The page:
There are a growing number of conversations and discussions taking place around the country, in person and online, about a highly important emerging question – how are we going to feed ourselves with a growing population, diminishing resources and a challenging climate?
We see news reports of crop devastation from droughts, floods and other weather related impacts around the world. There was a world-wide food shortage in 2008, causing a sharp spike in wheat prices that started a series of governmental overthrows in the Middle East. Clearly, food is important in a way that many have not thought about here in the United States. We didn’t experience much in the way of price spikes in 2008, but if we look, there is clear evidence that we are experiencing our own price increases; they are just in a different manner.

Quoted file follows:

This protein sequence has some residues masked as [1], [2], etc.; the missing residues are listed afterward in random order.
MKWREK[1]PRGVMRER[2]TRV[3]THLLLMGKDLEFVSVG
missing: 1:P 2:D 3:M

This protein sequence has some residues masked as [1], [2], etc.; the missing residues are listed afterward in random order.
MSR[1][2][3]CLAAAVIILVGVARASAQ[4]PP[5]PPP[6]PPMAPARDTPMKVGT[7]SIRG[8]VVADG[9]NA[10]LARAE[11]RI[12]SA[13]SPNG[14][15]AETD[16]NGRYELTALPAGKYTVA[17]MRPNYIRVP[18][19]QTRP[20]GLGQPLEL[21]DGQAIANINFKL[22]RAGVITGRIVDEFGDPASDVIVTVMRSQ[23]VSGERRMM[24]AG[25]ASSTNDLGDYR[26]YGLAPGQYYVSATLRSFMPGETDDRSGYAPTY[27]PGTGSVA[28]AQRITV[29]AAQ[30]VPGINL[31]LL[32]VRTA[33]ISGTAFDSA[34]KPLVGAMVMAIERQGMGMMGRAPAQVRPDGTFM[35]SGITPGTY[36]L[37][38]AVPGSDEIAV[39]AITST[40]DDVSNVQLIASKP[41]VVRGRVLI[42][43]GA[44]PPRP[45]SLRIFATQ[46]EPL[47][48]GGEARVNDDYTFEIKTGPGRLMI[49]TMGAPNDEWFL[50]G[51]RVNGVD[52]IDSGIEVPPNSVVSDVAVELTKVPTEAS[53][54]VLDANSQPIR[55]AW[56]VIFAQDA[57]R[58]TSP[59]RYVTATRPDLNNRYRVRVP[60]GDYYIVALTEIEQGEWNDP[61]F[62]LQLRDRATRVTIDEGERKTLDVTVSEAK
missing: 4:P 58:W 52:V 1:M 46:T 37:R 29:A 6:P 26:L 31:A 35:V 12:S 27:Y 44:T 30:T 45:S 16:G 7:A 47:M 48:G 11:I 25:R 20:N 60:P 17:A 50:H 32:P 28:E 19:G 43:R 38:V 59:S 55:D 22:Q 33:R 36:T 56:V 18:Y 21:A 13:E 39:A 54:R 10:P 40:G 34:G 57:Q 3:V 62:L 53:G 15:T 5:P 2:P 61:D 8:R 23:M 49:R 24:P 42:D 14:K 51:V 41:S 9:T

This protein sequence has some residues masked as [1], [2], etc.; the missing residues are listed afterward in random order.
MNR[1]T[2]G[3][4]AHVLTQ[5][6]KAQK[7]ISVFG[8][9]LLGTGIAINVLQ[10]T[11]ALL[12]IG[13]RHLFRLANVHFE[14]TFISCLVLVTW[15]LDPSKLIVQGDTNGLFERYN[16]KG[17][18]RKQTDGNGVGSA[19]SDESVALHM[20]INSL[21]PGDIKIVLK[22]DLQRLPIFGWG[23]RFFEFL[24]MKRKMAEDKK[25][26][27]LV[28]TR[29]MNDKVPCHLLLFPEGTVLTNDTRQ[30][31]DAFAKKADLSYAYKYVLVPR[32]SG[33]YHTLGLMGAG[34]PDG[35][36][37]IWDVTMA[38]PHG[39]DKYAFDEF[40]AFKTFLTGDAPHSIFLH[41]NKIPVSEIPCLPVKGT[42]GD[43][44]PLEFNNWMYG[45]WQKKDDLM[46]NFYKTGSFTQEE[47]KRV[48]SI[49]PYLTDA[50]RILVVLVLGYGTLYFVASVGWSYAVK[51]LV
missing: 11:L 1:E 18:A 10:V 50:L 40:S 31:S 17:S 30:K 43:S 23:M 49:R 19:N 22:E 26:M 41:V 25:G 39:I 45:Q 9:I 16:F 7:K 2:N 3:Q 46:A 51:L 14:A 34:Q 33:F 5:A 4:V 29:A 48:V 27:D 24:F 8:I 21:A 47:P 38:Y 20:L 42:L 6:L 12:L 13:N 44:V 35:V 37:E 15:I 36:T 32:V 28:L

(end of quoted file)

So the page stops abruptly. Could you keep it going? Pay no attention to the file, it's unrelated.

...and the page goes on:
The prices for food, when compared to a couple of years ago, have risen significantly, even here in America. Our food system is complex, with major food companies and distributors absorbing the brunt of price increases and passing them along in increments, instead of all at once, so that we are not as aware of the increases in food prices. With a severe drought across most of the country in 2012, and winter moisture levels significantly below normal for this year (2013), more crop failures are predicted along with higher prices.